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BRIEFING DOCUMENT ON SOGYAL RINPOCHE 5th

BRIEFING document ON SOGYAL RINPOCHE 5th symphony

(part.1)

Posted on February 3, 2010 by dialogueireland



BRIEFING document ON SOGYAL RINPOCHE

The renowned Tibetan Buddhist teacher Sogyal Rinpoche, whose organisation Rigpa runs various groups throughout Ireland (See
) and indeed elsewhere around the world. Sogyal’s book, ‘The Tibetan Book of Living and Dying,’ has opened innumerable doorways for Rigpa in the field of palliative care and he and his organisation are now prominent players in the burgeoning industry offering help for professionals who shop in the spiritual supermarket in the area surrounding care for the dying: take a look at for instance. Seemingly, Sogyal can do no wrong.

However, there is a darker side to Sogyal, a side that Dialogue Ireland first became aware of some years ago at the London School of Economics’ Inform ‘Seminar on New Religious Movements (NRMs) and Violence,’ held on May 3, 1997. Inform is a New Religious Movements Centre based at the LSE and which was founded by the prominent NRM authority, Professor Eileen Barker. At the conference, a Frenchwoman, who had been Sogyal’s assistant for some years offered a most distressing account of the indignities she claimed to have endured at the ‘Golden Child’s’ hands.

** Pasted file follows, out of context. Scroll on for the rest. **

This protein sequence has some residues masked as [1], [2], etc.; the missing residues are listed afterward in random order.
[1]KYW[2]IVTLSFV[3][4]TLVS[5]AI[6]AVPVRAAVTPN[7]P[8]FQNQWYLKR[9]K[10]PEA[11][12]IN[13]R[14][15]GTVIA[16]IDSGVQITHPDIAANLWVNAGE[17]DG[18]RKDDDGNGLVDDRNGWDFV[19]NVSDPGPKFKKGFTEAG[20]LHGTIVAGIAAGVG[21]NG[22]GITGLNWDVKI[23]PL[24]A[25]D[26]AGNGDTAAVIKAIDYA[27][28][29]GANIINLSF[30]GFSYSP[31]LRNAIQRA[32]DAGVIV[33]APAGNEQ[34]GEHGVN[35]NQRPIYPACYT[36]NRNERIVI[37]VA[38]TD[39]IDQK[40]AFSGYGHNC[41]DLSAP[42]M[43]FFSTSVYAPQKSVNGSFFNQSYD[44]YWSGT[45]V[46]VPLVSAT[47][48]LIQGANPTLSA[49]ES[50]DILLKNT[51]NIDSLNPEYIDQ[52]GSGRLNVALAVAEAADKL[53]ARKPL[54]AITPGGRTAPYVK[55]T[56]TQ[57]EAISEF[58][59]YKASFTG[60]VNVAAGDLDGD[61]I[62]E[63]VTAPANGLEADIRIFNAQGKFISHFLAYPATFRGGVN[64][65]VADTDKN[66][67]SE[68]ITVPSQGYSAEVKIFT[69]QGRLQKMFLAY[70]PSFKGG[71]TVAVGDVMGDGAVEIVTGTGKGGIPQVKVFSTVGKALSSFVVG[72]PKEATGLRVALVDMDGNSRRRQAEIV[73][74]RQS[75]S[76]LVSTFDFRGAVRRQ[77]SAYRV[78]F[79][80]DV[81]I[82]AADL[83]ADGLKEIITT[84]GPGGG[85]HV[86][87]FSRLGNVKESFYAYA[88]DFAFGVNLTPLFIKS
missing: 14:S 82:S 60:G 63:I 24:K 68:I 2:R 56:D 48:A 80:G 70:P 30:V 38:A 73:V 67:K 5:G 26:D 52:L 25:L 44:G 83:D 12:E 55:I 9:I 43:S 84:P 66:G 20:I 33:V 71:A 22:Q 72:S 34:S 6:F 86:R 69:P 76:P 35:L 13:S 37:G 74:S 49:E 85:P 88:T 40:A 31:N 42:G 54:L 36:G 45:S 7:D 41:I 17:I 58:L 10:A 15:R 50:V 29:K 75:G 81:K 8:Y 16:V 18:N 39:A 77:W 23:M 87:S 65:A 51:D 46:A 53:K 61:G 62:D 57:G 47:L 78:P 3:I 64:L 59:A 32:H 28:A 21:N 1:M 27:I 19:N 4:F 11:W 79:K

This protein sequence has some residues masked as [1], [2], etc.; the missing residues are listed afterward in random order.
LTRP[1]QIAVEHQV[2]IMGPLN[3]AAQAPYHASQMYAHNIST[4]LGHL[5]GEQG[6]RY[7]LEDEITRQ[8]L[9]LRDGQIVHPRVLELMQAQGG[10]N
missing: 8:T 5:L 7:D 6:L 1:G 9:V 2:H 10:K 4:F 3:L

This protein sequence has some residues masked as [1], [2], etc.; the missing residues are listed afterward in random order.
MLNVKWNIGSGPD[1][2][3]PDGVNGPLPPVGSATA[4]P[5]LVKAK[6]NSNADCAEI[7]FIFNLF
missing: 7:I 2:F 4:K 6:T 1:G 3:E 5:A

Despite his public portrayal as a traditionally trained Buddhist meditation master from the East, Sogyal has spent the majority of his life in a Western cultural context. He was educated primarily in English schools in India then at Delhi University and then, having moved to the UK in the sixties, studied comparative religion at Cambridge for two years (undergraduate courses usually last a minimum of three). His Western education then far exceeds his formal Buddhist training. He is deeply steeped in Western ‘cultural’ norms, and fully comprehends Western notions of propriety and what constitutes an abusive relationship, for example.

‘Rigpa’ was born quite early on in Sogyal’s Buddhist career in London, after news of his sexual predations and misbehaviour filtered back to the late Dudjom Rinpoche — then head of the Nyingma and one of the world’s greatest meditation masters. At that time, Sogyal had dedicated his London centre, Orgyen Choling, to Dudjom, but when the latter heard of Sogyal’s misdemeanours, he suggested he give up teaching for a while and return to India to ‘ripen his practice’. Sogyal’s response was to remove his centre from Dudjom Rinpoche’s tutelage and change its name to Rigpa with himself as head, accountable to no-one except himself.